Somaliland President Silanyo: “Power is transferred peacefully through democratic elections. State institutions, including the police and armed forces, are in place. Terrorists find no safe haven within our territory. Nor do pirates operate off our coast.”
Somalia’s military courts since 2011 have tried hundreds of people beyond the courts’ legal mandate or in proceedings that fall short of international fair trial standards…The government should urgently transfer civilian cases to the regular courts. International donors assisting in desperately needed improvements in Somalia’s justice system should not neglect reform of the military courts.
But now that woman has grown old and feeble,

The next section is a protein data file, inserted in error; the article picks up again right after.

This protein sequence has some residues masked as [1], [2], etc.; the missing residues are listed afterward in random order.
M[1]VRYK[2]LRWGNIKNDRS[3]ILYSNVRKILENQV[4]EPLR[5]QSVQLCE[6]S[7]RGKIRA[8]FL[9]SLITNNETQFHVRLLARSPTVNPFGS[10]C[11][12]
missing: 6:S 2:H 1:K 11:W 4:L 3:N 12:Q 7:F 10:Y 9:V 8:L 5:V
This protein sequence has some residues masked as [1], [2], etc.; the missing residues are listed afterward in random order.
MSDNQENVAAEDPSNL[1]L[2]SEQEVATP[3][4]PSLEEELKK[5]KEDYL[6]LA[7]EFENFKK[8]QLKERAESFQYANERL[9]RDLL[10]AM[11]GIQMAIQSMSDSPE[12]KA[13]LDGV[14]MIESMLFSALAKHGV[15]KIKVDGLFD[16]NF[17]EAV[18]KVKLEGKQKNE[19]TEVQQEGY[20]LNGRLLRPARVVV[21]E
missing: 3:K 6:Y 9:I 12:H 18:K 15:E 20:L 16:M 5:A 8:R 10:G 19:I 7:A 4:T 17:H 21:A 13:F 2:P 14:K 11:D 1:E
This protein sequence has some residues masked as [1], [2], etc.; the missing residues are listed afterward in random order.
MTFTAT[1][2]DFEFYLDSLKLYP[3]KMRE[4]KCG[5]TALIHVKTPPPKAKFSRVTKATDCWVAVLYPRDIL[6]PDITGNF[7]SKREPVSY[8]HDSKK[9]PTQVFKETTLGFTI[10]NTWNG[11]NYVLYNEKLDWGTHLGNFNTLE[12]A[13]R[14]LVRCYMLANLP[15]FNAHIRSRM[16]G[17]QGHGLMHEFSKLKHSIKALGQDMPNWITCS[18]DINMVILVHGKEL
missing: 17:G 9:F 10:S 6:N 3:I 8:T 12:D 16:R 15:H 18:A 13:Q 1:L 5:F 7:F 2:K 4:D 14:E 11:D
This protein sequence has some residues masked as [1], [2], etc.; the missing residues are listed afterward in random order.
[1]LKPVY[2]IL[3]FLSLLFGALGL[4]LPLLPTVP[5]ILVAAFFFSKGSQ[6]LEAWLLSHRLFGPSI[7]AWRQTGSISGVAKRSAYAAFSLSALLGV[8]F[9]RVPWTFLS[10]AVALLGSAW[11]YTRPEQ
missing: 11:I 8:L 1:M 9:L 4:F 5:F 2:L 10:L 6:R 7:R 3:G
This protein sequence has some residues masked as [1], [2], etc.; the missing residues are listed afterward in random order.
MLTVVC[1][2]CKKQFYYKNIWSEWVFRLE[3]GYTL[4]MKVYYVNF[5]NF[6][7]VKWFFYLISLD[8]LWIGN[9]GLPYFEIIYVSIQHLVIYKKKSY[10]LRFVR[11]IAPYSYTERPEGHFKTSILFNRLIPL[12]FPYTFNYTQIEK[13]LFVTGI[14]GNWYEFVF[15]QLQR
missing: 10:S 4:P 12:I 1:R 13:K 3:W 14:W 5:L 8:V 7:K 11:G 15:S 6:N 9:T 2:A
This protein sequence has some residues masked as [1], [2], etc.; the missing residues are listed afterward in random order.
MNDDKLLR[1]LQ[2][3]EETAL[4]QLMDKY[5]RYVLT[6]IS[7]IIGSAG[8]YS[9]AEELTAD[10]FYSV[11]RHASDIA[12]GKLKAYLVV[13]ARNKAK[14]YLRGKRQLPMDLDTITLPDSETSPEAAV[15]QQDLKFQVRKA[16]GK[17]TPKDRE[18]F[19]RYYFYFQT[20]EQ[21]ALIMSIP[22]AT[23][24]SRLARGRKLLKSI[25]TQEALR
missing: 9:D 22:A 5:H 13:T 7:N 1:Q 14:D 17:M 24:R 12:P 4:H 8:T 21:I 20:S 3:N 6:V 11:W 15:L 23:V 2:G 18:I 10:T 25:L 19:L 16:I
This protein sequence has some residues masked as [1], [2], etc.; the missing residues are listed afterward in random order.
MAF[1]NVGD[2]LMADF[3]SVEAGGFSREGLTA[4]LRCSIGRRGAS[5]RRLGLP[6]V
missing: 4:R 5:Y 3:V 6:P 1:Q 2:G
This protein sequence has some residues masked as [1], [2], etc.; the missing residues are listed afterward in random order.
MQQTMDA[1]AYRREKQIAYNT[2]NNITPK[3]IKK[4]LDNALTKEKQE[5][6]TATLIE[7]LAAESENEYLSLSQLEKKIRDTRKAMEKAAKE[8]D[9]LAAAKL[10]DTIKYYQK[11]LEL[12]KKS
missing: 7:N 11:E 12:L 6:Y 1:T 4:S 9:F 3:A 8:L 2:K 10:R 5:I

Not being able to see her country turn back to gold.
Her mind and heart at rest.
She smiles and says:
‘Yes finally I am in my home, Somaliland’.
Investing in a conflict zone like Somalia can be suicidal for global businesses even if the rate of return for their faith is higher. There is the need to worry about Corporate Social Responsibility, staff security, eruption of spontaneous violence, poor infrastructure and no legal recourse if things go wrong. Moreover, in the absence of widely available opportunities and political voice, together with corrupted leaders that embezzled seven out of every ten dollars they received according to a UN report published in July and strong presence of Al-Shabaab, people have come to rely on their tribes for security, protection and welfare. As a result, it would be very hard for both local and foreign investors to just set up a business in a certain region, bring their chosen staff and get on with their business without employing local tribes men in key posts even if they lack the qualifications and experience. Where they do decide to employ locals, investors may have to make enormous investment in the education and training which can deter even those with the deepest pockets.